While industry leaders debate the possibilities for fully automated aircraft in the future, the most recent-generation business jets—and the next generation—are already introducing technologies that set the stage for that possibility.
The new aircraft are coming to market wholly integrated, with fly by wire, Fadec and more extensive electrification, said Greg Bowles, v-p of global innovation and policy for the General Aviation Manufacturers Association (GAMA). “All are necessary steps to put in the final piece, which is automation.” These changes are starting with the design and integration of systems, he said. “We are seeing aircraft that are designed so the entire layout is integrated in a way that is straightforward to operate, much simpler to follow and much, much more intuitive,” he said.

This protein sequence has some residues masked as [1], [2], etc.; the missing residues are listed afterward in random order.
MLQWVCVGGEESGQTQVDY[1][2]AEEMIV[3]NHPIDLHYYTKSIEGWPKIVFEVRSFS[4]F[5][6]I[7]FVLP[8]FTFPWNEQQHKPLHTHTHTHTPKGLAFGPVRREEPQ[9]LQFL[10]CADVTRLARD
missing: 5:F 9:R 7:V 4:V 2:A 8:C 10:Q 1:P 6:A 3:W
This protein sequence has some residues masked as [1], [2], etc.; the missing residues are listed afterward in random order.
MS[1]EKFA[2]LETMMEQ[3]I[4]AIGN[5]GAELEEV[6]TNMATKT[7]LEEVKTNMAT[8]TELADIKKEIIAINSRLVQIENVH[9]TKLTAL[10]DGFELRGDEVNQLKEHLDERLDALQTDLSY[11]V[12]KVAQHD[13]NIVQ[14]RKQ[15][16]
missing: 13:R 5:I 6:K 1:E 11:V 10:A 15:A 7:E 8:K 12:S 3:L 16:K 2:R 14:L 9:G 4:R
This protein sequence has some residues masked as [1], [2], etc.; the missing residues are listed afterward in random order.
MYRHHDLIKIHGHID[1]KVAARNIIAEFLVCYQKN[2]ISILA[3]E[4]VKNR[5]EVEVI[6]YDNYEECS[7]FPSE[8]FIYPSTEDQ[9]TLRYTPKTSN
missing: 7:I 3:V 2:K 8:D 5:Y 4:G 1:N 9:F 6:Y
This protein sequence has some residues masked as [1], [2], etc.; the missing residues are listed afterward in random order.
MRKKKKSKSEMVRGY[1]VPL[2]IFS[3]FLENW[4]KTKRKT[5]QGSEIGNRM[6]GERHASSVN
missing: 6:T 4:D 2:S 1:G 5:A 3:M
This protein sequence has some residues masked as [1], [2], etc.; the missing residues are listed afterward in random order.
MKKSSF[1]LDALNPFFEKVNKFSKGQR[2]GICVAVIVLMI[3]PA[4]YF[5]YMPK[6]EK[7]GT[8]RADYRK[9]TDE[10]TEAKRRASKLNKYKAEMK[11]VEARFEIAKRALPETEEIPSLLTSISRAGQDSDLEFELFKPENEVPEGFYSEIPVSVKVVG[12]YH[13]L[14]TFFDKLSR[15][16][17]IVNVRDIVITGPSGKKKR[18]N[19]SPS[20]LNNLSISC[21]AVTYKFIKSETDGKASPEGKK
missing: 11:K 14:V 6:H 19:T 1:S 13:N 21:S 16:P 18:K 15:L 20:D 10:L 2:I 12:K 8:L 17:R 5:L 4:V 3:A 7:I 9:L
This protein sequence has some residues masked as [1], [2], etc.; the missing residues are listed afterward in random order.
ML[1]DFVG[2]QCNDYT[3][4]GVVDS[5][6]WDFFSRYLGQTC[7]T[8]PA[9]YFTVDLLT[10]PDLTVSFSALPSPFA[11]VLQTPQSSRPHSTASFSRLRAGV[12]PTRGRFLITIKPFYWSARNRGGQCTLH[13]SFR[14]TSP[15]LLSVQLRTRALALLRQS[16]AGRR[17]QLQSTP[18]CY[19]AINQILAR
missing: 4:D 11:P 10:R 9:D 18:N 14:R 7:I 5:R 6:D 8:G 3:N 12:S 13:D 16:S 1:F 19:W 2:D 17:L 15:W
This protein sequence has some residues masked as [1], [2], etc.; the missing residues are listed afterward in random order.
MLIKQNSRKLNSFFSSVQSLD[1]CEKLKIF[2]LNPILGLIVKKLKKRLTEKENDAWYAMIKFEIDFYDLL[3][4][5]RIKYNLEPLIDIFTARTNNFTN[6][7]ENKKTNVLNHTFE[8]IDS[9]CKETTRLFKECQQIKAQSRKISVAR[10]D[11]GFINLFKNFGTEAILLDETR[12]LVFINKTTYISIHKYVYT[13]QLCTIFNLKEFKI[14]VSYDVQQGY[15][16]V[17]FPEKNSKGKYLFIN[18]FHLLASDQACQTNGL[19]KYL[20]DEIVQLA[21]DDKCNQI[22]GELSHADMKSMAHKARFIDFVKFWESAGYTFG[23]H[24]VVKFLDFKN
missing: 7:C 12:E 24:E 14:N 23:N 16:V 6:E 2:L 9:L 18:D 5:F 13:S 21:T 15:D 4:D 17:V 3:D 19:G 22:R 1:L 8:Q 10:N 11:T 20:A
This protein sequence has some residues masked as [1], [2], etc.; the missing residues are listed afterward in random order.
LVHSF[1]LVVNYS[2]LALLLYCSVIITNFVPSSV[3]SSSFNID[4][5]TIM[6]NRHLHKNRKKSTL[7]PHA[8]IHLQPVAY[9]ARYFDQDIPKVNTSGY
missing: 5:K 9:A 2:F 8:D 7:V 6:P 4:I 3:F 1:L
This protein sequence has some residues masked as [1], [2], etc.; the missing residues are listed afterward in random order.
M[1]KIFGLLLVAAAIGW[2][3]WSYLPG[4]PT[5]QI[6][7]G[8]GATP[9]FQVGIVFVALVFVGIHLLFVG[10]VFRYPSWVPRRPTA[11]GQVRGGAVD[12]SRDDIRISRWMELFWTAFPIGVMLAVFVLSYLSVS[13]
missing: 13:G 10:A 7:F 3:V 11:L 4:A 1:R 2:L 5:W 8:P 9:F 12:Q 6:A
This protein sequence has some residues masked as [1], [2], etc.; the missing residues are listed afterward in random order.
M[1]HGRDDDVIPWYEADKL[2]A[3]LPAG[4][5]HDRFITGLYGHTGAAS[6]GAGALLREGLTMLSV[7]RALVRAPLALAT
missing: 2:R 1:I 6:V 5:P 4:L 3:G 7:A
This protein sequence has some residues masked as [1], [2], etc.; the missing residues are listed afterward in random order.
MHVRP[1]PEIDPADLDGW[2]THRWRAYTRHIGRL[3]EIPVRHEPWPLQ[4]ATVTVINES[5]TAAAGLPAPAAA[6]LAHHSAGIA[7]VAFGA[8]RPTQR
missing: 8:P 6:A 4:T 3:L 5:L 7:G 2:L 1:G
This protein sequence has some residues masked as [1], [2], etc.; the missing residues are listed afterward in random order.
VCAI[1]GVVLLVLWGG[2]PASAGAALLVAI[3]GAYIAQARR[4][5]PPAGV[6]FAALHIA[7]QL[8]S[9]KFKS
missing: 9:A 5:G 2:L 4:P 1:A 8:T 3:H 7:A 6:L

In the past systems were designed separately, and the approach to certification would be separate. The avionics interface with the pilot, the engine controls and information displays and the hydraulics would all be separate, with various gauges and displays.
But glass cockpits, touchscreen controls and new approaches to design allow that information to be presented as a holistic picture of the aircraft and its operation. Airframers are “working with vendors to integrate the airplane. From the moment you sit down, it all flows,” Bowles said. The result is much more intuitive, he added, particularly for the next generation of pilots.